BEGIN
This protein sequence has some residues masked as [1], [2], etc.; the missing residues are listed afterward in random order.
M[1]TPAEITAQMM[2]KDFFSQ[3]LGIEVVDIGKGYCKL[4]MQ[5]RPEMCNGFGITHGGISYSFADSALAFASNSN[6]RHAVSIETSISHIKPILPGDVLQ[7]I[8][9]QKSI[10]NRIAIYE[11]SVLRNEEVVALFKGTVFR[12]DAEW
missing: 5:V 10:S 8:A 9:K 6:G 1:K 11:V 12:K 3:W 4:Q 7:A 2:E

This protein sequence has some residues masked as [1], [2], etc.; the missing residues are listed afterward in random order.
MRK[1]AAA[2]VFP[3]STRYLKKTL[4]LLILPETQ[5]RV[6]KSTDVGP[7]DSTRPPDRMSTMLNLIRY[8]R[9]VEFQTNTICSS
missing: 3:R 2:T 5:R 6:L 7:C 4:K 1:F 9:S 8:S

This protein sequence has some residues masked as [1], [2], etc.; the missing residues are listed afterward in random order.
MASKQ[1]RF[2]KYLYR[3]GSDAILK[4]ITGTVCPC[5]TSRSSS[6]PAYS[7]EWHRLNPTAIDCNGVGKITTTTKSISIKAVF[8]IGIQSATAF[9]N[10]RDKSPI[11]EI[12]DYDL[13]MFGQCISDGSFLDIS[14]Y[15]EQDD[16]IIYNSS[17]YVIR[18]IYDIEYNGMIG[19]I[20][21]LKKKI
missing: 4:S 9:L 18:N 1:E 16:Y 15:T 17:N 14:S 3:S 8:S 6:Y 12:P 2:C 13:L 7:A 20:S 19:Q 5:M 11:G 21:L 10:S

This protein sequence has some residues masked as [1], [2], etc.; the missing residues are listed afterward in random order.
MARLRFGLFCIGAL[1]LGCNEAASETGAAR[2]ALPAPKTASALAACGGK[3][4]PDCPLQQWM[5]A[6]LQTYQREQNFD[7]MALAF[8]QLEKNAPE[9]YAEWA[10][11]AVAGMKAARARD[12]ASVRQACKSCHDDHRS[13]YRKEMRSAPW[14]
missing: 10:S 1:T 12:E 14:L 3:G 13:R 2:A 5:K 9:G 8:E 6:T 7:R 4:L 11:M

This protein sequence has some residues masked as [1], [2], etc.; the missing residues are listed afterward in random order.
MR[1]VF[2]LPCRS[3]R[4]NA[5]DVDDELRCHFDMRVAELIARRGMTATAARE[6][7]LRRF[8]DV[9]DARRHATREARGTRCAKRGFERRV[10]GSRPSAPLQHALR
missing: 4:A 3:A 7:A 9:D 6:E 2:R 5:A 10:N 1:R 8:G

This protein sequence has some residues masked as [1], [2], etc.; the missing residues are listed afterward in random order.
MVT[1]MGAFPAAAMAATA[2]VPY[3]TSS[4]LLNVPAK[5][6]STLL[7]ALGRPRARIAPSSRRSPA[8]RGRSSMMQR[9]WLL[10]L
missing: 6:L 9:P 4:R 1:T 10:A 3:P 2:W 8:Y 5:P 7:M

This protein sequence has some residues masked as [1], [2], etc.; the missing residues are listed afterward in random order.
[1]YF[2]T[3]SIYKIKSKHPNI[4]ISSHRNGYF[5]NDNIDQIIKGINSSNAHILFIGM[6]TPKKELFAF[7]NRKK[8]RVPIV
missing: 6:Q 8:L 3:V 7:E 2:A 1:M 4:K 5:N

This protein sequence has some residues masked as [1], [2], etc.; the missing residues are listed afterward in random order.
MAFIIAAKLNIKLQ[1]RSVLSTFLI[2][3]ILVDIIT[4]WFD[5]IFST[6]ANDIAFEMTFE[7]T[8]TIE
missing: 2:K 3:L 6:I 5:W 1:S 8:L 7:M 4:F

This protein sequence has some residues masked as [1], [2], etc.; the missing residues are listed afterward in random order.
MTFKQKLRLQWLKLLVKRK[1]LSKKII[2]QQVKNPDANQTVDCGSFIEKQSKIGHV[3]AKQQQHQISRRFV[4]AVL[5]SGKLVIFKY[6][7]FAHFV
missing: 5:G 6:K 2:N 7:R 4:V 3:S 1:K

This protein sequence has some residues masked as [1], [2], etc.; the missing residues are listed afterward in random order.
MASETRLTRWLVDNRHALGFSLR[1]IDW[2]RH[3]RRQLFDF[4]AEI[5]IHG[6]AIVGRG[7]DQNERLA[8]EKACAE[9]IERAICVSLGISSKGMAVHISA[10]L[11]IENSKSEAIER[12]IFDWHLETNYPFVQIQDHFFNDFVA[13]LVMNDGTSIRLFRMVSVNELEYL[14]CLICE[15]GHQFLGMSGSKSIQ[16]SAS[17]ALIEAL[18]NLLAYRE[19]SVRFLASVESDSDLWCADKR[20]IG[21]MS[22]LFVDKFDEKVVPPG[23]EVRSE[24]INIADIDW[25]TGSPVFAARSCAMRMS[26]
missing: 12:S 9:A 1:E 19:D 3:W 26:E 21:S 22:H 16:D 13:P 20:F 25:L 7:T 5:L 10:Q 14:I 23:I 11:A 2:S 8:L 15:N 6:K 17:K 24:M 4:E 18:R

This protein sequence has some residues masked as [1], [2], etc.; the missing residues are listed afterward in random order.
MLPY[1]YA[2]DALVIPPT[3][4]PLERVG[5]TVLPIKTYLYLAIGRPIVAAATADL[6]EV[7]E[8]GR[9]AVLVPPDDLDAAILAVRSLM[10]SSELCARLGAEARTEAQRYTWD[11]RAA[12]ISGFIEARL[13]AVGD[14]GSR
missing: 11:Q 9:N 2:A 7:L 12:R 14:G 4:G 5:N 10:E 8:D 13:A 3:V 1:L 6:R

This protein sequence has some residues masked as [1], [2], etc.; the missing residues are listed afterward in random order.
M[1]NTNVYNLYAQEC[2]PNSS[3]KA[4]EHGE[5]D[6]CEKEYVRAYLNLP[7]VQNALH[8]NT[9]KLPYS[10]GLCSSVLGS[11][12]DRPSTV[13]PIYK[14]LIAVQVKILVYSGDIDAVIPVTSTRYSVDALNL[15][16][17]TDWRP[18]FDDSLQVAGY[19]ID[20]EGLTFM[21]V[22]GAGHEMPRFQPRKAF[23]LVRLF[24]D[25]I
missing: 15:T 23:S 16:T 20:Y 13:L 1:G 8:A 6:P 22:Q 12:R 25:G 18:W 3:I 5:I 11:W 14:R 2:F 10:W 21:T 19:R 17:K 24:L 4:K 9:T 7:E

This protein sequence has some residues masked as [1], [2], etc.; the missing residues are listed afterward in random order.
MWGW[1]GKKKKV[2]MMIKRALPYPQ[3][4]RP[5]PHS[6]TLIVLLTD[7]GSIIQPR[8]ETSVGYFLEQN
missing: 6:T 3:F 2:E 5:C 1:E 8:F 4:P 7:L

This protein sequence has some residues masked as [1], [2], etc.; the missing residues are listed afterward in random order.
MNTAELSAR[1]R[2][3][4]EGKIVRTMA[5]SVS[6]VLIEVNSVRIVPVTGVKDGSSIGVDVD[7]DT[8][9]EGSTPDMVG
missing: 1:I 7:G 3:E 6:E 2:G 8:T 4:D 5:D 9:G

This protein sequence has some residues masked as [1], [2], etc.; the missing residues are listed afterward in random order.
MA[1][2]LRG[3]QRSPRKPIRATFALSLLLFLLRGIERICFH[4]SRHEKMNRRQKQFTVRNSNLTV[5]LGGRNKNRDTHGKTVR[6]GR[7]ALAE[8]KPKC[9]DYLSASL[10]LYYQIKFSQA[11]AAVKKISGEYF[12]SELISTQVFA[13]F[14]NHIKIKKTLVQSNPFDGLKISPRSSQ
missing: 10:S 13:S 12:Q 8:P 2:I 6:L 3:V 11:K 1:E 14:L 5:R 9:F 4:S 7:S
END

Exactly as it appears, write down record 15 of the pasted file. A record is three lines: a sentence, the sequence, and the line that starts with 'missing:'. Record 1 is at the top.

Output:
This protein sequence has some residues masked as [1], [2], etc.; the missing residues are listed afterward in random order.
MA[1][2]LRG[3]QRSPRKPIRATFALSLLLFLLRGIERICFH[4]SRHEKMNRRQKQFTVRNSNLTV[5]LGGRNKNRDTHGKTVR[6]GR[7]ALAE[8]KPKC[9]DYLSASL[10]LYYQIKFSQA[11]AAVKKISGEYF[12]SELISTQVFA[13]F[14]NHIKIKKTLVQSNPFDGLKISPRSSQ
missing: 10:S 13:S 12:Q 8:P 2:I 6:L 3:V 11:K 1:E 14:L 5:R 9:F 4:S 7:S